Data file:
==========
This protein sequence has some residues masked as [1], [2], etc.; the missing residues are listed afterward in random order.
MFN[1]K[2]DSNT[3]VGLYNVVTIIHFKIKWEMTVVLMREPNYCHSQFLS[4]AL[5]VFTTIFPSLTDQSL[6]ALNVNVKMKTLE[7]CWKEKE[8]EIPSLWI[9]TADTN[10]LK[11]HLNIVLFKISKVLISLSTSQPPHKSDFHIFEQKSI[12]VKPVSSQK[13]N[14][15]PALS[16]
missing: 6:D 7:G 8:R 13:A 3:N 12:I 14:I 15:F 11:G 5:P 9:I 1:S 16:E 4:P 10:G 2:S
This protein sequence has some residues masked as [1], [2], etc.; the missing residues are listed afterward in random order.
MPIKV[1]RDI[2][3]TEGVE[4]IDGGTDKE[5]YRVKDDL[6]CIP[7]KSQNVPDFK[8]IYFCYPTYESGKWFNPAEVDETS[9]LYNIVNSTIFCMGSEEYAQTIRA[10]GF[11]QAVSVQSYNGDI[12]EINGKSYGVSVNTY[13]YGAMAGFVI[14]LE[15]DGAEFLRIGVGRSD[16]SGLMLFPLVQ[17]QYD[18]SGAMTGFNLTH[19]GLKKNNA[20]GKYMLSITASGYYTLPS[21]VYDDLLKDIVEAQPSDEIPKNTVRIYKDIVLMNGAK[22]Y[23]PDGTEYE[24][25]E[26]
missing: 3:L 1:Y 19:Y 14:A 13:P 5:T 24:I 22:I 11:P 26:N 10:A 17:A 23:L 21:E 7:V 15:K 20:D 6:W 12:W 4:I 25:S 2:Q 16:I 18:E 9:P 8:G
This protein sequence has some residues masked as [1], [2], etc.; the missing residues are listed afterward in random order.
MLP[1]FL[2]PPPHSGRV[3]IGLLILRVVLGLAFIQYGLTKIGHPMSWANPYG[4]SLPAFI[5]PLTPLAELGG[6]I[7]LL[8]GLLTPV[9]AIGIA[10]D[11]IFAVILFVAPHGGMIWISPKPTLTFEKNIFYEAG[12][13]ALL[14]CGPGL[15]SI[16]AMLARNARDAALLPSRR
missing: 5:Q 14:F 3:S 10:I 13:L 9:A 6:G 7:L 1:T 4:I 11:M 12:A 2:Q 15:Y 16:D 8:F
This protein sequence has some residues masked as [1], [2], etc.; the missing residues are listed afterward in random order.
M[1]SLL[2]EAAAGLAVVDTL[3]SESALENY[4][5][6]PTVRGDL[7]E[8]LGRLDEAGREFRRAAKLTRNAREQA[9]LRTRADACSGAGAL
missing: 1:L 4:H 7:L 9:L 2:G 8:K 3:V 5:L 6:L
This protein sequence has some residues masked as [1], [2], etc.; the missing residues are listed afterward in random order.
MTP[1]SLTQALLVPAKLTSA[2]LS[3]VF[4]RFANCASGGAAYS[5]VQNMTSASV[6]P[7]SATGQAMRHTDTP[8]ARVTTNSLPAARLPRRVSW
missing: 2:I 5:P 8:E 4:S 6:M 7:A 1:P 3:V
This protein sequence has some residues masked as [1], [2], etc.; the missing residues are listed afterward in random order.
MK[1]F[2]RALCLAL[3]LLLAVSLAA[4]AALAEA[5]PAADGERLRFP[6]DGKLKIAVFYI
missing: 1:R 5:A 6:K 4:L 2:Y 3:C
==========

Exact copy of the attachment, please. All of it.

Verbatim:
This protein sequence has some residues masked as [1], [2], etc.; the missing residues are listed afterward in random order.
MFN[1]K[2]DSNT[3]VGLYNVVTIIHFKIKWEMTVVLMREPNYCHSQFLS[4]AL[5]VFTTIFPSLTDQSL[6]ALNVNVKMKTLE[7]CWKEKE[8]EIPSLWI[9]TADTN[10]LK[11]HLNIVLFKISKVLISLSTSQPPHKSDFHIFEQKSI[12]VKPVSSQK[13]N[14][15]PALS[16]
missing: 6:D 7:G 8:R 13:A 3:N 12:I 14:I 15:F 11:G 5:P 9:I 1:S 16:E 4:P 10:G 2:S
This protein sequence has some residues masked as [1], [2], etc.; the missing residues are listed afterward in random order.
MPIKV[1]RDI[2][3]TEGVE[4]IDGGTDKE[5]YRVKDDL[6]CIP[7]KSQNVPDFK[8]IYFCYPTYESGKWFNPAEVDETS[9]LYNIVNSTIFCMGSEEYAQTIRA[10]GF[11]QAVSVQSYNGDI[12]EINGKSYGVSVNTY[13]YGAMAGFVI[14]LE[15]DGAEFLRIGVGRSD[16]SGLMLFPLVQ[17]QYD[18]SGAMTGFNLTH[19]GLKKNNA[20]GKYMLSITASGYYTLPS[21]VYDDLLKDIVEAQPSDEIPKNTVRIYKDIVLMNGAK[22]Y[23]PDGTEYE[24][25]E[26]
missing: 3:L 1:Y 19:Y 14:A 13:P 5:T 24:I 22:I 11:P 26:N 10:A 17:A 23:L 21:E 7:V 15:K 20:D 6:W 12:W 4:I 25:S 2:Q 16:I 18:E 9:P 8:G
This protein sequence has some residues masked as [1], [2], etc.; the missing residues are listed afterward in random order.
MLP[1]FL[2]PPPHSGRV[3]IGLLILRVVLGLAFIQYGLTKIGHPMSWANPYG[4]SLPAFI[5]PLTPLAELGG[6]I[7]LL[8]GLLTPV[9]AIGIA[10]D[11]IFAVILFVAPHGGMIWISPKPTLTFEKNIFYEAG[12][13]ALL[14]CGPGL[15]SI[16]AMLARNARDAALLPSRR
missing: 5:Q 14:F 3:S 10:I 13:L 9:A 6:G 7:L 1:T 4:I 11:M 12:A 2:Q 15:Y 16:D 8:F
This protein sequence has some residues masked as [1], [2], etc.; the missing residues are listed afterward in random order.
M[1]SLL[2]EAAAGLAVVDTL[3]SESALENY[4][5][6]PTVRGDL[7]E[8]LGRLDEAGREFRRAAKLTRNAREQA[9]LRTRADACSGAGAL
missing: 1:L 4:H 7:L 9:L 2:G 8:K 3:V 5:L 6:L
This protein sequence has some residues masked as [1], [2], etc.; the missing residues are listed afterward in random order.
MTP[1]SLTQALLVPAKLTSA[2]LS[3]VF[4]RFANCASGGAAYS[5]VQNMTSASV[6]P[7]SATGQAMRHTDTP[8]ARVTTNSLPAARLPRRVSW
missing: 2:I 5:P 8:E 4:S 6:M 7:A 1:P 3:V
This protein sequence has some residues masked as [1], [2], etc.; the missing residues are listed afterward in random order.
MK[1]F[2]RALCLAL[3]LLLAVSLAA[4]AALAEA[5]PAADGERLRFP[6]DGKLKIAVFYI
missing: 1:R 5:A 6:K 4:L 2:Y 3:C